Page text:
My eye was caught by this story in today’s Irish Times.
The Government lost a vote in the Seanad [i.e. the second chamber of the Irish parliament] yesterday on the Defamation Bill but managed to salvage the legislation by calling for a walk-through vote which gave enough time for two missing Senators to be found.
The Government defeat came on an amendment to the Bill proposed by Senator Eugene Regan of Fine Gael proposing to delete the provision in the legislation making blasphemy a crime.
In an electronic vote whereby Senators press a button, the Government was defeated by 22 votes to 21 in the 60-member upper house.
However, Fianna Fáil whip Diarmuid Wilson immediately requested a walk-through vote which takes about 10 minutes to complete. In that period two Senators, Geraldine Feeney of Fianna Fáil and Deirdre De Búrca of the Green Party, had time to get to the chamber and the amendment was defeated by 23 votes to 22. The Bill itself was then passed by the same margin.
A Green Party spokesman said Ms De Búrca was initially absent through “a misunderstanding” while showing a trade union delegation from Colombia around Leinster House. Ms Feeney was at the dentist.
What, one wondered, was all that about? Deeper in the paper there was a rather good OpEd piece by Michael Nugent, which explained some of the background.
The Constitution says that blasphemy is an offence that shall be punishable by law. That law currently resides in the 1961 Defamation Act. Because he was repealing this Act, Ahern [Minister for Justice] said he had to pass a new blasphemy law to avoid leaving “a void”.
But this “void” was already there. In 1999, the Supreme Court found that the 1961 law was unenforceable because it did not define blasphemy. In effect, we have never had an enforceable blasphemy law under the 1937 Constitution.
After several retreats, Ahern claimed both that he had to propose this law in order to respect the Constitution, and also that he was amending it to “make it virtually impossible to get a successful prosecution”. How is that respecting the Constitution?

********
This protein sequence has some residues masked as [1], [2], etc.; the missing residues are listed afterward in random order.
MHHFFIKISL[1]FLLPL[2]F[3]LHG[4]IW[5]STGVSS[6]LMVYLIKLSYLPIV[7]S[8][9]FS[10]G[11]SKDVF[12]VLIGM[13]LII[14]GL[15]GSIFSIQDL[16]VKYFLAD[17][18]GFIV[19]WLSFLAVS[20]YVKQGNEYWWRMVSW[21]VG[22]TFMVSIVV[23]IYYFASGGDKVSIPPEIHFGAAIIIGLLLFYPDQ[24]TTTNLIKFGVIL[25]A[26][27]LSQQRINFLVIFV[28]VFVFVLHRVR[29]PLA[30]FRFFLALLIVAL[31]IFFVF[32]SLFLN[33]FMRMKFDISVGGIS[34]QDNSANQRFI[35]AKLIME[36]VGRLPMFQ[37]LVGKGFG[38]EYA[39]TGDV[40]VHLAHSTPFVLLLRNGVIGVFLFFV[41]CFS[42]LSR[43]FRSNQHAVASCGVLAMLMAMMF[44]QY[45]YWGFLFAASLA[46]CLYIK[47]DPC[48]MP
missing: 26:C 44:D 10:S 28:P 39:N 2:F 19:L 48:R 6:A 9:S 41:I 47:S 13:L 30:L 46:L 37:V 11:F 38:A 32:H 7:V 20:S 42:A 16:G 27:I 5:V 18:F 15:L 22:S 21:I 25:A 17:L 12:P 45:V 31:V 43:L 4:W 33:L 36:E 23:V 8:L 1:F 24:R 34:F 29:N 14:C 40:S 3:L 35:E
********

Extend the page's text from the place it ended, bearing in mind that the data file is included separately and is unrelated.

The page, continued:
This type of “nod and wink” politics brings our laws, and our legislature, into disrepute. In practice, we cannot be certain how our courts will interpret unnecessary laws, as we discovered after the abortion referendum.
Also, the matter might be taken out of our hands. In 2005, the Greek courts found a book of cartoons to be blasphemous, and issued a European arrest warrant for the Austrian cartoonist who drew them. This can be done if the same crime exists in both jurisdictions.
Instead, we should remove the blasphemy reference from the Constitution by referendum. Many independent bodies have advised this, including the Council of Europe in a report last year co-written by the director general of the Irish Attorney General.
We could do this on October 2nd, the same day as the Lisbon referendum. It could be the first step towards gradually building an ethical and secular Ireland. We should be removing all of the 1930s religious references from the Constitution, not legislating to enforce them.
Hmmm… It’s a long time since I read the said Constitution, so I dug it out. Here’s an extract from the preamble:
In the Name of the Most Holy Trinity, from Whom is all authority and to Whom, as our final end, all actions both of men and States must be referred,
We, the people of Éire, Humbly acknowledging all our obligations to our Divine Lord, Jesus Christ, Who sustained our fathers through centuries of trial,…
Article 6 states:
All powers of government, legislative, executive and judicial, derive, under God, from the people, whose right it is to designate the rulers of the State and, in final appeal, to decide all questions of national policy, according to the requirements of the common good.
Article 40 states, in part:
The publication or utterance of blasphemous, seditious, or indecent matter
is an offence which shall be punishable in accordance with law.
Article 41 is even wierder:
1° The State recognises the Family as the natural primary and fundamental unit group of Society, and as a moral institution possessing inalienable and imprescriptible rights, antecedent and superior to all positive law.
2° The State, therefore, guarantees to protect the Family in its constitution and authority, as the necessary basis of social order and as indispensable to the welfare of the Nation and the State.
1° In particular, the State recognises that by her life within the home, woman gives to the State a support without which the common good cannot be achieved.
2° The State shall, therefore, endeavour to ensure that mothers shall not be obliged by economic necessity to engage in labour to the neglect of their duties in the home.
3. 1° The State pledges itself to guard with special care the institution of Marriage, on which the Family is founded, and to protect it against attack.
Article 44 states:
The State acknowledges that the homage of public worship is due to Almighty God. It shall hold His Name in reverence, and shall respect and honour religion.
It’s enough to make one feel sympathetic towards the ‘Reverend’ Ian Paisley. This isn’t the constitution of a modern, pluralist, secular state, but of a priest-ridden, superstitious, misogynistic and backward statelet.